Tag Archive for Contra Costa Community College District

Unions Win Monopoly Control of Construction at Yet Another Community College in the San Francisco Bay Area: Contra Costa District Gets a Project Labor Agreement

On October 10, 2012, leaders of the Contra Costa County Building and Construction Trades Council finally succeeded in getting the Contra Costa Community College District Governing Board to implement a Project Labor Agreement acceptable to union leaders for future district construction. The vote was 3-1.

This is perhaps the longest crusade ever in California for unions to win a government-mandated Project Labor Agreement. Union officials began targeting the district a dozen years ago, before voters authorized the sale of $120 million in bonds through the first Measure A in the March 2000 election. Voters narrowly authorized the sale of another $286.5 million in bonds by appoving a second Measure A in June 2006, but a tangle of circumstances preserved fair and open competition as the bidding policy of the district.

With the fall of this district to the unions, almost every community college district in the San Francisco Bay Area now requires construction companies to sign a Project Labor Agreement with unions in order to work on a taxpayer-funded project in those districts. Below is a status report:

Community College District (CCD) Year as PLA Target Year of PLA Enacted
Peralta CCD (Alameda County) 2004 2004, 2009
Chabot-Las Positas CCD (Alameda County) 2003 2006, 2010
Ohlone CCD (Alameda County) 2002 Not Yet
Contra Costa CCD (Costa Costa County) 2000 2012
College of Marin (Marin County) 2005 2008
Hartnell CCD (Monterey County) 2004 2004; rescinded 2004
Monterey Peninsula College Not Yet Not Yet
Napa Valley College (Napa County) 2004 Not Yet
City College of San Francisco (San Francisco) 2002 2005
San Mateo CCD (San Mateo County) 2002 2002, 2007
Cabrillo College (Santa Cruz, San Benito, Monterey Counties) 2004 Not Yet
Foothill-DeAnza CCD (Santa Clara County) 2007 2008, 2011
San Jose-Evergreen CCD (Santa Clara County) 2006 2011
West Valley-Mission CCD (Santa Clara County) 2005, 2008 Not Yet
Solano CCD (Solano County) 2003 2004
Santa Rosa Junior College (Sonoma County) 2002, 2005 Not Yet

Note that governing boards of several community college districts in Southern California have also required their construction contractors to sign Project Labor Agreements with unions. Why are community college districts such ripe targets for union control of taxpayer funded construction? Here are my theories:

  1. Most California voters aren’t even aware that community colleges have elected board members. There’s an obscure political vacuum to be filled by opportunistic unions and other special interests of the Left.
  2. Public accountability for board members is almost non-existent. News coverage is weak. Taxpayers are clueless, and students are too busy to focus on the elected leadership of their institution.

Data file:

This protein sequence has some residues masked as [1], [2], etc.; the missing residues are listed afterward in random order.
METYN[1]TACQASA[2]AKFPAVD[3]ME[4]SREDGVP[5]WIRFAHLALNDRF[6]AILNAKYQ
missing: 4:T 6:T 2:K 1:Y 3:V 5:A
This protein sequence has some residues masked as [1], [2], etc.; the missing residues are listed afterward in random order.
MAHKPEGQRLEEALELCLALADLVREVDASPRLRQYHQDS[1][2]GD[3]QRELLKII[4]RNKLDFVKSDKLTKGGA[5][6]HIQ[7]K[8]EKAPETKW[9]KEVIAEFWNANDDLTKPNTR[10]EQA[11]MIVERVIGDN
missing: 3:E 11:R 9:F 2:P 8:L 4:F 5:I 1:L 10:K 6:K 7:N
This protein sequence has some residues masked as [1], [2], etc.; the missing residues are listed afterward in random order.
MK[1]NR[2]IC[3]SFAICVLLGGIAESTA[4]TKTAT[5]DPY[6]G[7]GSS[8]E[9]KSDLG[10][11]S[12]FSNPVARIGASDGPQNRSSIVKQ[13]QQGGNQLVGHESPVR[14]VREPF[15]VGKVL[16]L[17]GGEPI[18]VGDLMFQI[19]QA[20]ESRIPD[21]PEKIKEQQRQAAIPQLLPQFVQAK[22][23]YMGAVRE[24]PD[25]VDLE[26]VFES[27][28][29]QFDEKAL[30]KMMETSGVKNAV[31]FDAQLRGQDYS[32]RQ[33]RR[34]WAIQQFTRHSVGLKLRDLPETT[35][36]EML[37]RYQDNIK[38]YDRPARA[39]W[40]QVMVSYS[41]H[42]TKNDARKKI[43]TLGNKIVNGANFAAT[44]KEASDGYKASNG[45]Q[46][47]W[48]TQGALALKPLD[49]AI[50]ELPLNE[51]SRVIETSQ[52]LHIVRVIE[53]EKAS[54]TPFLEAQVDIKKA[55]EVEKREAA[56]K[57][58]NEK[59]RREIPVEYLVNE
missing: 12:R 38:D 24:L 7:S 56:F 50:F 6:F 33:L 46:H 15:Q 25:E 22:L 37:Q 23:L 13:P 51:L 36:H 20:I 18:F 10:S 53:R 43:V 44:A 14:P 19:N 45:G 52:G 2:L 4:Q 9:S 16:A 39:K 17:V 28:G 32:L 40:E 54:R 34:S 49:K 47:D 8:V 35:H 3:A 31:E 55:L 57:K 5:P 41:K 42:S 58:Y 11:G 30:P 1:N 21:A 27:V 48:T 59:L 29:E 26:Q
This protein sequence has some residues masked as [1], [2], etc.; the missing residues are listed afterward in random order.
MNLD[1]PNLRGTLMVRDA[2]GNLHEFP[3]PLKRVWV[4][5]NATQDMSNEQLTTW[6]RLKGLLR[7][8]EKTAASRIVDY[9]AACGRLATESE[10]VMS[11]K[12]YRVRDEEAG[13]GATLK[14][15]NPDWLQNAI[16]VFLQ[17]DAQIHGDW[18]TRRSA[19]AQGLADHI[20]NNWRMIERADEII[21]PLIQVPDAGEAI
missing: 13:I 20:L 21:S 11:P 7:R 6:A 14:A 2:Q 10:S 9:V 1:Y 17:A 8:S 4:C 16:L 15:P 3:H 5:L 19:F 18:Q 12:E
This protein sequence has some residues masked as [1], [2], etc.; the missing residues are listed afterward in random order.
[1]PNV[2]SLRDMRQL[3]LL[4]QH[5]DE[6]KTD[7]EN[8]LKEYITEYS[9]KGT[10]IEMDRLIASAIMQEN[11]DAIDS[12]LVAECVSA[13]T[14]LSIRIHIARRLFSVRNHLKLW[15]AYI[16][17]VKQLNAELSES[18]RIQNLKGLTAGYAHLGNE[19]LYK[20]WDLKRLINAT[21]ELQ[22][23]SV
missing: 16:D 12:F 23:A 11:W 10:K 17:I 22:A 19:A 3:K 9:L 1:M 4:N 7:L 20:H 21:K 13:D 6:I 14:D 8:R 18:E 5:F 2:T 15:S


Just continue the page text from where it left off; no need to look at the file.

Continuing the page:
3. Serving on a community college board attracts relatively erudite, ideological people who believe government and education can be useful and appropriate agents to change the world.
  4. For an ambitious politician dreaming of running for a solidly Democrat-controlled state legislative seat when the current occupant is termed out, it’s useful to show evidence of experience in education. Ambitious politicians, of course, also have to be active in enacting policies desired by the various interest groups that provide financial and organizational support in primary campaigns, including construction trade unions.
  5. People attracted to the community college board often respond to policy proposals based on emotion, feelings, and idealism – and not so much on financial analysis.
  6. The main campaign donors to community college board candidates are parties with financial interests in the district; that is, faculty unions and other unions. It’s difficult to find campaign funding for candidates who advocate fiscal responsibility.
  7. There are a lot of cultural disincentives for an advocate of minimalist government and fiscal responsibility to run for a community college board. These college districts are very political, and the political culture is very “progressive.” Boards like to pass resolutions about foreign affairs, global issues, and leftist bugaboos.

Are you an advocate of activist government in California and want to pursue a political career? Run for your community college district board of trustees. You’ll fit right in.

A Compilation of Construction Trade Union Project Labor Agreements for K-12 School and Community College Districts: Construction Manager-at-Risk, Lease-Leaseback, and Developer-Built Schools

The following set of Project Labor Agreements on California K-12 school district and community college district construction projects have unusual elements.

First, these Project Labor Agreements apply to public school and community college construction projects, but private parties negotiated them.

In the case of Hartnell Community College District, a construction manager-at-risk negotiated the Project Labor Agreement without authorization from the elected board of trustees. The board nullified the agreement after the company had applied the agreement to three small projects funded by Measure H.